Owen High is a David in a book of big Goliaths
The first few weeks of the 2015 football season are likely not what the players on Owen’s football team were hoping for when they preparing this summer.
Nobody could have possibly predicted the wild outcome of the game against Enka, and who would have guessed that Tuscola would come in and hang 49 on the scoreboard?
Reynolds was as impressive as they usually are, and the Warhorses went into their bye week with an 0-3 record.
This week, Owen is preparing to play nearby McDowell High School. The Titans gave up 62 points to Mitchell last week, a team that the Warhorses will host for the first game in October.
That means that the first four opponents that the Warhorses have faced this season have one very important thing in common: They are all larger schools.
Players and coaches on the Warhorses would certainly never use the schedule as an excuse, because they prepare for every game with winning in mind.
But consider the point that longtime Voice of the Warhorses Carl Bartlett makes on the subject:
“The Warhorses have been playing teams that rotate 11 players off the field when there is a change of possession. Whereby Owen often keeps same 11 on defense and offense.
“This is a great disadvantage to the Warhorses. Tiredness creeps in, and you have limited coaching opportunities when your players stay on the field.”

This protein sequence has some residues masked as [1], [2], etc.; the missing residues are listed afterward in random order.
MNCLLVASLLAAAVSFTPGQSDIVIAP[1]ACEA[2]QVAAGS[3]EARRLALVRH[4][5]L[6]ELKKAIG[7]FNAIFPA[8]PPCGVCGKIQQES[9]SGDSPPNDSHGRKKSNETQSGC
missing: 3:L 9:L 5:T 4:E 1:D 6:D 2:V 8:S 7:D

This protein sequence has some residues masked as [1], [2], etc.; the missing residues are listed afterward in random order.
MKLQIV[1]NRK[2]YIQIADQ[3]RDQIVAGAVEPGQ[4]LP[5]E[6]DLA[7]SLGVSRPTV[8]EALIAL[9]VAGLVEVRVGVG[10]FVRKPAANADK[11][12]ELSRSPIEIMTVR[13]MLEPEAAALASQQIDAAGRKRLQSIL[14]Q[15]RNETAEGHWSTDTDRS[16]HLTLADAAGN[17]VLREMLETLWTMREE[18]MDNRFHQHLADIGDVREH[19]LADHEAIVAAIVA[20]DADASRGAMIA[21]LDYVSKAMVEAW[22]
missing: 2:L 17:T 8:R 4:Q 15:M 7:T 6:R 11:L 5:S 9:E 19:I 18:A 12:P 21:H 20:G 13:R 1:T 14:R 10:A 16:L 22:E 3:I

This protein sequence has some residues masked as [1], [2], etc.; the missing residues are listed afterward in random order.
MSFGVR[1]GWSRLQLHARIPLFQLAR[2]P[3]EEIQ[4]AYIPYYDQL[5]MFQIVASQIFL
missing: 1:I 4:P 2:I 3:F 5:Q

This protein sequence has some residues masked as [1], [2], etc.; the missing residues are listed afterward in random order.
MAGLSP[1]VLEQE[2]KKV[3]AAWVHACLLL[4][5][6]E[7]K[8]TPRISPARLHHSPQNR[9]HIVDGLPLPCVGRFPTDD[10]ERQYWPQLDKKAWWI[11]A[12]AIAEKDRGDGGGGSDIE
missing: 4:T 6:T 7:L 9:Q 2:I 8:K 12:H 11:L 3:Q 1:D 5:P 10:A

Bartlett has been in the booth calling Owen games for nearly 30 years. He is an alumni of the school and a Valley native.
If you’re looking for an in-depth, layered look at Warhorse football, then he is someone you want to seek out.
He also makes a great point on other ways in which Owen’s status as the smallest school in Buncombe County creates obstacles for the football team.
“Owen is forced to spend more travel money to compete in a conference outside Buncombe, traveling to Avery on the mountainous Tennessee line and to Polk on the South Carolina line. Needless to say, these teams don't bring very many fans when playing at Owen. That's the reason we play larger Buncombe County schools as their fan base has greater support numbers, easier travel.”
Bartlett believes that the way to rectify the situation is through realignment; specifically by increasing enrollment for the Owen district.
Bartlett concludes that tough matchups early in the regular season for the Warhorses will continue to produce lopsided victories for the larger opposing schools.
Owen, classified as a 2-A school, does finish the nonconference portion of its schedule this week against the aptly named 4-A Titans.
But after this week, the tables will turn.
The Warhorses will begin their conference schedule against the Avery Vikings in Newland next week, and that six-game portion of the schedule likely cannot come soon enough.
And the entire Swannanoa Valley will anxiously await the opportunity to see Owen in action on an even playing field.